This document contains comments about the book: "Introducing Einstein's Relativity" by Ray d'Inverno. Reprinted 1998
• The text in italics is copied from that url
• Immediate followed by some comments
In the last paragraph I explain my own opinion.

### 2.5 The principle of special relativity

This means that, if one inertial observer carries out some dynamical experiment and discovers a physical law, then any other inertial observer performing the same experiments must discover the same law.
This is tricky.
Put another way these laws must be invariant under a Galilean transformation.
That maybe is true, but does that say anything about the experiment itself? about the physical process involved? I doubt that.
In Newtonian theory, we cannot determine the absolute position in space of an event, but only its position relative to some other event.
This is an unlucky description of Newtonian theory. Newton's main discussion is about forces. When the sum of all the forces is zero than the speed (and direction) of an object stays the same *. When this is not the case the speed (and direction) of an object will change. (*) or be at rest.
Thus both position and velocity are relative concepts.
This sentence is empty. No content.
Einstein realized that the principle as stated above is empty because there is no such thing as a purely dynamical experiment.
The issue are the physical process and these processes are dynamic i.e. changing in time.
Even on every elementary level any dynamical experiment we think of performing involves observation, i.e. looking and looking is part of optics not dynamics.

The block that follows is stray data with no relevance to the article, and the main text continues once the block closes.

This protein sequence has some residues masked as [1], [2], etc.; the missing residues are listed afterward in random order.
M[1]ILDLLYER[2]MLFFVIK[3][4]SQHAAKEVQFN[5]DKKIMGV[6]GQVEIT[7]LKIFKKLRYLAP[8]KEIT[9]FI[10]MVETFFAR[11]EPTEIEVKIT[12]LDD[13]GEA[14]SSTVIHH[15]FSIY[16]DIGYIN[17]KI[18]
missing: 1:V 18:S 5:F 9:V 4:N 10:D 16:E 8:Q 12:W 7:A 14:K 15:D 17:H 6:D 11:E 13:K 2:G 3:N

That is why you should try to describe of processes all purely from the physical point of view and remove the step of looking i.e. human observations.
Postulte I. Principle of special relativity
All inertial observers are equivalent
But this does not say anything about the physical processes involved.

### 2.6. The constancy of the velocity of light

However the approach of the k-calculus is to dispense with the rigid ruler and use radar methods for measuring distances.
The use of a rigid ruler is not very practical, specific if you want to measure distances in space. However rigid rulers have one big advantage: You can measure distances simultaneous and that is when you use light signals not the case.
What is rigidity anyway? If a moving frame appears non-rigid in another frame, which, if either is the rigid one?
Tricky sentence
IMO a frame along a straight track defines a rigid frame. A train on that track also.
Thus an observer measures the distance of an object by sending out a light signal which is reflected off the object and received back by the observer.
This sentence should mention the implication if the inner working of the clock used, also involves lightsignals.

### 2.7. The k-factor

Let us assume we have two observers A at rest and B moving away from A with uniform constant speed.
It is tricky to use the word observers. In real it is one object A at rest and object B moving.
However you can also claim that B is at rest and A is moving.
Then in a space-time diagram the worldline of A will be represented by a vertical straight line and the worldline of B by a straightline at an angle to A's as shown in Fig 2.6
It is easy to make such a sketch, but this is very difficult to draw an accurate one based on observations.
 ``` Time ^ |A /B +3 | . | | / +2 | . | | / +1 | . | | / 0-------------- ``` The problem is in the units of the time axis. The Time axis shows the time in days. +1 is at day 1, +2 is at day 2 etc The line A is simple because object A is supposed to be at rest. Line B is much more complex. To draw this line you can send out each day a flash and monitor the reflection. When you send at t0 and you receive at t1 than the total duration of the signal is t1-t0. The maximum distance is at (t0+t1)/2 and the distance is (t1-t0)/2 * c. This calculation requires that the speed of light is c in both directions and that the line A is in "absolute" rest.